Holiday Card Making Tips and Tricks
Holiday card making is a great way to add your personal touch to the holidays and to let the recipient know how much you care. You have control over the look and the sentiment of the card. This way your card will deliver just the right message. If you are beginner, then here are some tips and tricks to help you to start making your own handmade holiday cards.
Secrets to Holiday Card Making Success
Time, materials, and design are they keys to successful holiday card making. These concepts apply to other occasions when you’ll be creating a large number of cards, such as weddings.
Time is the first thing to consider when deciding to make your own holiday cards. Answer the questions below. They will help you to understand the element of time in terms of your holiday card making.
- Do you know how long it will take a single card up to your standards? (Perfectionists out there know what I am getting at.)
- Do you know how many cards you have to make?
- Can you create that many perfect cards?
- Did you start early enough based on the answers to the above questions?
TIp: Give yourself as much time as possible. Based on my experience, it always seems to take much more time than I think it should.
Materials are the second thing to consider when planning to make your holiday cards. They are critical to your success in holiday card making. They impact both the time and design.
Based on my holiday card making experience, buying Holiday Paper Sets/Packs/Pads are the way to go. You will find them to be beneficial in terms of budget, time, and design.
- It is a budget friendly way to purchase a variety of coordinating paper for your card making project.
- It is time friendly in terms of shopping for paper and card designing. You won’t have to second guess yourself if the papers go together.
Paper Buying Tip: Buy more than you think you need. Enough to cover you for the oops and the people you just don’t know how you could have forgotten.
Paper Trick: Pre-made card bases are a real time saver and do not take away from the design or the personal touch of a handmade card.
Paper Tip: If you insist on cutting your own card base, then I would do that at the beginning when you are fresh and less likely to have an oops with the paper cutter.
Make sure your inks are in good condition. They should be juicy which means fresh and full of ink. The surface of the pad should be clean, meaning free from other craft supplies, such as embossing powder or glitter. Click here to learn more about inks.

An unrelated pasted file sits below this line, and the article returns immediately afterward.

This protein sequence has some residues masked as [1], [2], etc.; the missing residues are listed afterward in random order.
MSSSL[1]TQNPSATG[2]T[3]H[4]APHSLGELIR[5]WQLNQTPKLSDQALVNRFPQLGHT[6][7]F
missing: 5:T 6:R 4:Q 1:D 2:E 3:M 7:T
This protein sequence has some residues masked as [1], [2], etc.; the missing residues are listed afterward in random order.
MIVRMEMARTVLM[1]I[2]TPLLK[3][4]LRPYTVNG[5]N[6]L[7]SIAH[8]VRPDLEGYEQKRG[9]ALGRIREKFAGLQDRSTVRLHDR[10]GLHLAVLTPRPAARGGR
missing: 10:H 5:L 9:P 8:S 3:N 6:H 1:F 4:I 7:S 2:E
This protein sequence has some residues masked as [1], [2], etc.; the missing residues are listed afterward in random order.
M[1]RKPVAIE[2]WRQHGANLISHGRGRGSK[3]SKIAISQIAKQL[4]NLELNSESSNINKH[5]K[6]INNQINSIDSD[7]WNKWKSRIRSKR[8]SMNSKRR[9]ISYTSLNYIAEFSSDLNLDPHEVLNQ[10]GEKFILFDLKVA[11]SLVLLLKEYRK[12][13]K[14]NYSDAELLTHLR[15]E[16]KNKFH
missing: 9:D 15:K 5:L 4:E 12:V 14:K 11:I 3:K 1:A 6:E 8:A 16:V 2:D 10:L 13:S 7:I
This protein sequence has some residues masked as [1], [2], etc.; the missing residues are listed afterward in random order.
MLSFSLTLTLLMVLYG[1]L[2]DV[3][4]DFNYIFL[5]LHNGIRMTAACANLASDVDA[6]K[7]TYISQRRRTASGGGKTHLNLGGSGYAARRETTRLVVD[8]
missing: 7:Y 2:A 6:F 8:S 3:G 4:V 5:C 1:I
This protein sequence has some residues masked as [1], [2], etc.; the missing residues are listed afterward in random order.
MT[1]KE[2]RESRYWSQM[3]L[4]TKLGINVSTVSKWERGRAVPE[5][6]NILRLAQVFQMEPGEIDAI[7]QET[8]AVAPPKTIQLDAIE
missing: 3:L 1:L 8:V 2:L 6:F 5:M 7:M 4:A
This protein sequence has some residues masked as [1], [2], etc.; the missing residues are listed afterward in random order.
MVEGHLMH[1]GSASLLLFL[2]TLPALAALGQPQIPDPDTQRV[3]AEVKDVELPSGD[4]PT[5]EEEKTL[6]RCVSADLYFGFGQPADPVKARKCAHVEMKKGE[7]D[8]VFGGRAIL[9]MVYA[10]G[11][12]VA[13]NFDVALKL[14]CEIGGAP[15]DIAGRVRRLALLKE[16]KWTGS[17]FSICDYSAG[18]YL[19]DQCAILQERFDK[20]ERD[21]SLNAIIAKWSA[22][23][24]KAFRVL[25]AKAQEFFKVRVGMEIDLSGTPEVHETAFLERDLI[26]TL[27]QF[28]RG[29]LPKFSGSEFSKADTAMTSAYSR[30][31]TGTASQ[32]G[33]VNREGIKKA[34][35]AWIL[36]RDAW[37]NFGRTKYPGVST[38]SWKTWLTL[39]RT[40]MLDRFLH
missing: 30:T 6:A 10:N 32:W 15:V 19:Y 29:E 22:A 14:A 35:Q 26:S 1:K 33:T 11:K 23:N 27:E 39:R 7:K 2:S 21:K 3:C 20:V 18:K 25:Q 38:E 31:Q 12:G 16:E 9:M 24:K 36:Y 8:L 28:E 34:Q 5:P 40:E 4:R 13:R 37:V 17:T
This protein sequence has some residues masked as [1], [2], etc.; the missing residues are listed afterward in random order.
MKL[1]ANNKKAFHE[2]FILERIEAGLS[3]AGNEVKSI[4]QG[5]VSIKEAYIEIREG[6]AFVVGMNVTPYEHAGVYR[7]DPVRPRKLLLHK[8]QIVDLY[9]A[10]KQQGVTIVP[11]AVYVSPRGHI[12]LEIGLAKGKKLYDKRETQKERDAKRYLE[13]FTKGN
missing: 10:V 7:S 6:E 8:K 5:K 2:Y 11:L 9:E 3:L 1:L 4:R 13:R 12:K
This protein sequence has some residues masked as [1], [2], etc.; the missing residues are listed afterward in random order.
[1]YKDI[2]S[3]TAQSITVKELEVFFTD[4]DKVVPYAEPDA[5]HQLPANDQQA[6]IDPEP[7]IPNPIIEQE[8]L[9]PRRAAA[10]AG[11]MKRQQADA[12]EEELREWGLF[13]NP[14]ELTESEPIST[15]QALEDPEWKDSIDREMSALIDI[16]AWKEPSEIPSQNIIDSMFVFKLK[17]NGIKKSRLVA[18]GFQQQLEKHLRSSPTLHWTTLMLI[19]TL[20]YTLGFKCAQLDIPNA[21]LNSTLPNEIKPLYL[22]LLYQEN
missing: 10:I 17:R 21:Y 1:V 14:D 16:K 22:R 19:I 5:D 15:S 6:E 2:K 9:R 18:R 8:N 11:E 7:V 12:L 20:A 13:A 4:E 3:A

Please check back for a future post dedicated exclusively to card making adhesives.
- Zip Dry Paper Glue—dries quickly but you still have a little wiggle room if you need to move the piece a smidge.
- Tape—roll on glue tape is a double sided adhesive that doesn’t require cutting. This a good thing when you are mass producing cards.
- Paper Cutter—make sure it has a sharp blade in it and that you have extra blades. If your blade is not sharp enough your cut paper won’t have clean edges.
- Scissors—make sure you have a good pair of detail scissors with sharp edges. This is important if your design includes hand-stamp images that will be cut out around the edges.
- Time Tip: Cut your image out before coloring or embellishing it. This way if your cutting goes awry, then you didn’t waste your time on coloring/embellishing.
- Make your design as simple as possible. Or, have an alternate design that is simple just in case you are running short on time.
- Another approach is to create a base design that could go out as is or if time allows embellish it.
Holiday Card Making Inspiration
These cards illustrate the recommendations above.
These Halloween cards have a simple design, but are still festive. To add some interest to card A I used a special shape die-cut on the paper used for the message. To add some interest to card B I filled in the letters with Stickles™ Glitter Glue. Click here to learn more about Stickles.
Here is another example of recommendation #1. Version B requires more time than A because the cat image was heat embossed and cut out.
Gingerbread Man card A is an example of a card that could out as is. Card B shows how you could embellish it if time allows.